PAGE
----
'I've been saying “fuck it” a lot lately and I've never been happier' - Sarn
SARN is a one person operation until I get into the studio. Once there, SARN transforms into a musical juggernaut – no joke. I’ve been fortunate to work with really good, smart and creative musicians. I’m talking heavy hitters. I mean, c’mon, for starters, John Vanderslice…
Foreign Feeling was my first EP, which I released in March of this year. It was recorded in two days in June 2014. It was my first time working with John and I think it's a great record that sets the tone for what I want to do with my music. I held onto the EP for a long time because I wasn't sure what to do with it and that was very stressful. One evening in March, after a bottle of wine, I thought, "fuck it. I gotta let this go." That night I found a picture, threw it in a crappy photo editor on my phone, picked two of six available fonts and created the album cover. I put it online and said good riddance! Only after that was I able to focus on creating what would become Go Tell It To A Wall.
Both EPs were recorded to tape at John’s analogue studio, Tiny Telephone, in San Francisco. Here are some tidbits from the Go Tell It To A Wall session: there were no demos for the album. No one knew what we were going to record until I got there and started playing in the live room. Before going in, I simply told John I wanted it to be “weird”. John likes working very fast and so do I. We embrace imperfections. We like them and we kept them on the record.
I like to write late in the night when I’m alone and it’s quiet, usually sometime past midnight. I’ll take a walk outside and wander the dark empty streets to gather my thoughts. It’s very haunting and peaceful. Then I’ll go home and hash things out with an acoustic guitar. Most songs stem from a lyric that I really like. To me the lyrics are the most important part of a song. It could be one or two lines I came up with while waiting for a sandwich at the deli counter. I’ll take that and form a melody and guitar parts and build from there. I almost never finish a song in one sitting. A lot of times I’ll abandon a song midway and forget about it until a couple months down the road. When I can recall the lyrics and melody without hearing it for months, I know it’s a keeper.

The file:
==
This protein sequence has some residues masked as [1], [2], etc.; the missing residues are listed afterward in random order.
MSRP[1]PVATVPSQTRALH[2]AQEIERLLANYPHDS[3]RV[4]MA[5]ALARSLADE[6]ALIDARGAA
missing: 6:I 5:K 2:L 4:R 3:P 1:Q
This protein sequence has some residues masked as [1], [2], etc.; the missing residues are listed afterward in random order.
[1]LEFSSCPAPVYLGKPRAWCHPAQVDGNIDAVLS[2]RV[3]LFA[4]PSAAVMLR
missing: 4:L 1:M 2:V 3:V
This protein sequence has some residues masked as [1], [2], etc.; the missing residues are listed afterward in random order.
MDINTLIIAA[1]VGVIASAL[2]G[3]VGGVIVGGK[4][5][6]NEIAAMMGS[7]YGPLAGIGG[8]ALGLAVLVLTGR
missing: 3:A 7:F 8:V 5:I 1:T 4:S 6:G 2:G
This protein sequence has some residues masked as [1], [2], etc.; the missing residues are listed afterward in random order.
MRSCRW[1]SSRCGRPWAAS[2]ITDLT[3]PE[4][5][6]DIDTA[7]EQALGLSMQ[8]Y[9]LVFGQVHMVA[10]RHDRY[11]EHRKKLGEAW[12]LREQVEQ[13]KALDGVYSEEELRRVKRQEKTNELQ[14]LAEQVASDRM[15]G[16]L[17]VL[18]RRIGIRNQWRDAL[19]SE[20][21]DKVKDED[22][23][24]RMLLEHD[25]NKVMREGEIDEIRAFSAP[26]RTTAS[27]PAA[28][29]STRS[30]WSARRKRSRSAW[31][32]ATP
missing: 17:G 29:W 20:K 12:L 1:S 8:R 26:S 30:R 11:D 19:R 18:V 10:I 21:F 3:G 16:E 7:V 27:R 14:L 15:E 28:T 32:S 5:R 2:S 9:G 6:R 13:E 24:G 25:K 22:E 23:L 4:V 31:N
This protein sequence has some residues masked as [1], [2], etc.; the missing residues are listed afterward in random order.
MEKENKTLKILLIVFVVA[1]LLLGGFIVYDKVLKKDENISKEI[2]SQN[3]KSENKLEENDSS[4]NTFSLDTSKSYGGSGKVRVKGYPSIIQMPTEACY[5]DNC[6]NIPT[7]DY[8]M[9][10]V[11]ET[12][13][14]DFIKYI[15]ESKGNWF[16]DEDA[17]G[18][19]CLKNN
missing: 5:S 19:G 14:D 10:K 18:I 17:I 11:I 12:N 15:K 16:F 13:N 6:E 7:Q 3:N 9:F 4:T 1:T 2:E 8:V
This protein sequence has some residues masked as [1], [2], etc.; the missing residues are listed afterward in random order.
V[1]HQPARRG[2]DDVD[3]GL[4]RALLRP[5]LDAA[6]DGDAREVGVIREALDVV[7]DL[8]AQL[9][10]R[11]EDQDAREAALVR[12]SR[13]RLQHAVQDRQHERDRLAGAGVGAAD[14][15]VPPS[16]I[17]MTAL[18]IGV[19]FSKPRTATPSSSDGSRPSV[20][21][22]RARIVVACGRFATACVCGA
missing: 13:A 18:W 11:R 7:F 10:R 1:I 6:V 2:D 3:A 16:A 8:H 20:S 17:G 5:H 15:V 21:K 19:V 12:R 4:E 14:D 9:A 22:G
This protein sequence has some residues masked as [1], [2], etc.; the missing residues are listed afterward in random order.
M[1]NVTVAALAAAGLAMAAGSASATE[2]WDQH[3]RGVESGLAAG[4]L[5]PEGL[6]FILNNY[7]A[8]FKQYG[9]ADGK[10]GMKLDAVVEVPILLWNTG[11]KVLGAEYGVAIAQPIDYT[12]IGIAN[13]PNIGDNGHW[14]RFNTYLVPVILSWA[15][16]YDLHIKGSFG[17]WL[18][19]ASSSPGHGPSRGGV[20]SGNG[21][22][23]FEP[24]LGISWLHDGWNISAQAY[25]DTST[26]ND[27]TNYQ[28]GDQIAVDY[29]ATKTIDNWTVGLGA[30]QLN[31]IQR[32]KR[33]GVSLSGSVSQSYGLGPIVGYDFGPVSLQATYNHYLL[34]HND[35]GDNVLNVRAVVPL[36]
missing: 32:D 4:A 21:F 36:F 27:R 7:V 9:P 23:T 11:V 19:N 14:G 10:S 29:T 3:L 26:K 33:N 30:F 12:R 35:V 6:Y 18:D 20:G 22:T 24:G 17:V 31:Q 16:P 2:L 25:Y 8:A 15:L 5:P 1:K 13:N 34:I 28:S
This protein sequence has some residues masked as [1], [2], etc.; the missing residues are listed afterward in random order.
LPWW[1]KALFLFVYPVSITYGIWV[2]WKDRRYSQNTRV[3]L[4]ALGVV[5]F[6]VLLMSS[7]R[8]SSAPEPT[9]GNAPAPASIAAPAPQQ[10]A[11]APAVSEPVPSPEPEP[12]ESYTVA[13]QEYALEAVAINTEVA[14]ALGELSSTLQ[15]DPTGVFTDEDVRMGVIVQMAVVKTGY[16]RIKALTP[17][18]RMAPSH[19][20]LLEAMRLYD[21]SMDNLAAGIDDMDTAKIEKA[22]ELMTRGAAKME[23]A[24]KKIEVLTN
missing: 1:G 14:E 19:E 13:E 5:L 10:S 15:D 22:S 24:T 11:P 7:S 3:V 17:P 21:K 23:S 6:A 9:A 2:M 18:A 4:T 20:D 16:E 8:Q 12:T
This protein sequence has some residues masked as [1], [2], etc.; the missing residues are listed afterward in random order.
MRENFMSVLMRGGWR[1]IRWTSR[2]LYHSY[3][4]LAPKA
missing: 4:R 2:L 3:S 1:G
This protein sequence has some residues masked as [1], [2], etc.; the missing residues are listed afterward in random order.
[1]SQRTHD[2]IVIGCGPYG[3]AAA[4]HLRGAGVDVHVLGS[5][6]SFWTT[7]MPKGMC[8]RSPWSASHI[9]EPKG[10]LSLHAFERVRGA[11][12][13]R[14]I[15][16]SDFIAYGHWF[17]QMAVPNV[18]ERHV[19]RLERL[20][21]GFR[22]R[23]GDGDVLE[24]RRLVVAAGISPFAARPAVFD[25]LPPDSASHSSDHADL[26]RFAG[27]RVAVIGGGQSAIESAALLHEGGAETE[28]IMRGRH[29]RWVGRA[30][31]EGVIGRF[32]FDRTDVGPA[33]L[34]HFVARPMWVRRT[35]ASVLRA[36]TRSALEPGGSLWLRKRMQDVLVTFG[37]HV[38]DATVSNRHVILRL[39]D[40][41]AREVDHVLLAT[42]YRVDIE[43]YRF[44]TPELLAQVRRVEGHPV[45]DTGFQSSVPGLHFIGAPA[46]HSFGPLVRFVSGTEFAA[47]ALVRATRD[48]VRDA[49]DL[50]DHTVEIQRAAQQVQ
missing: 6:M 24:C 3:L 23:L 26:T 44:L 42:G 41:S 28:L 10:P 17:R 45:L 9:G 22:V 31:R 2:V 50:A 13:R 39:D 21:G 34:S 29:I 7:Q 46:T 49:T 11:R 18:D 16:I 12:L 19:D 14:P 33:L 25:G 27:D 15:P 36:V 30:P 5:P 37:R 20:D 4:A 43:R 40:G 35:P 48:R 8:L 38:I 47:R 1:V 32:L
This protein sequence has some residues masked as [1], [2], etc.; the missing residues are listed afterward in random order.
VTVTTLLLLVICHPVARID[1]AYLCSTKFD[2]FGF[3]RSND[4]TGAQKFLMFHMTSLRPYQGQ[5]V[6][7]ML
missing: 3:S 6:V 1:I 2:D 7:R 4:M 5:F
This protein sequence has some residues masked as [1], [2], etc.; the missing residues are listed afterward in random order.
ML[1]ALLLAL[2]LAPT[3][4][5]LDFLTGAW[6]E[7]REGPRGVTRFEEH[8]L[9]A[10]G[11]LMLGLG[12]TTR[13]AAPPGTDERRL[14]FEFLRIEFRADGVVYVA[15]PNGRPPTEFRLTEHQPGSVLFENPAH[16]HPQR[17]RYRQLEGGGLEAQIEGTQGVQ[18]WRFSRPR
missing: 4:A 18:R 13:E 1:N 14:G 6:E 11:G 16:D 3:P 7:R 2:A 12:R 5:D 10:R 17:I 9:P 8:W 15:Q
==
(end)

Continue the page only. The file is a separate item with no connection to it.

Third Opinion: Outside of the studio, SARN is just a guy named Sarn from Sacramento, CA, who lives with his wife and dog in the suburbs. But inside the studio, Sarn is a different breed altogether. His first EP Foreign Feeling was released in March and produced by John Vanderslice, a veteran in the industry and collaborator on acts such as St Vincent and Spoon. This first release captures both SARN's lyrical and musical talent. It feels natural, easy and intimate. Glue is a great example of the simple SARN staple of good music and lyrics. ‘And my head has melted like the glue, all the glue that kept me stuck to you’. It’s the kind of song Christopher Owens would write. KIT is an equally beautiful song which ponders the downfall of love, but unlike so many other bedroom love songs, its final humorous twist shows great song writing originality.
The EP is a poignant introduction to SARN's music universe. It’s a refreshing reflection on the song writing trade to see that lyrics are the foundation of his music. This happens less than you think. But perhaps this allows SARN to break free from the scrutiny many artists place their finished songs under, and instead allows the essence and message of the music to thrive. Imperfections are fine and part of the deal, and that’s good. But don’t get me wrong, when you listen to the production, careful consideration has gone into its execution, it's just not over-thought.
Then there’s the title track, Go Tell It To The Wall. If the EP were to have been released on an indie label as originally planned, this was the single. It’s catchy, grungy in its own right; essentially the witty ramblings of a man who has heard a lot of it all before!
The clear stand out track on the EP, however, comes in the form of Candles Out. It’s the KIT of the second EP, but with a greater compassion towards lyrics and feeling. Where in many of SARN’s tracks the lyrcis hold their own, here the harmonies and melody really do them justice. It’s a haunting track, organ pads and all, but it’s beautiful. Really beautiful. Take the following lyrics:
This EP is free on Bandcamp, because “fuck it”. And if the EPs have proved anything so far, this mentality works for SARN. Pavement, Yo La Tengo and Wilco have all been sighted as continued influences on SARN, for us it’s more like music from a bedroom on the moon, but it will be interesting to see how these bands will influence his next release.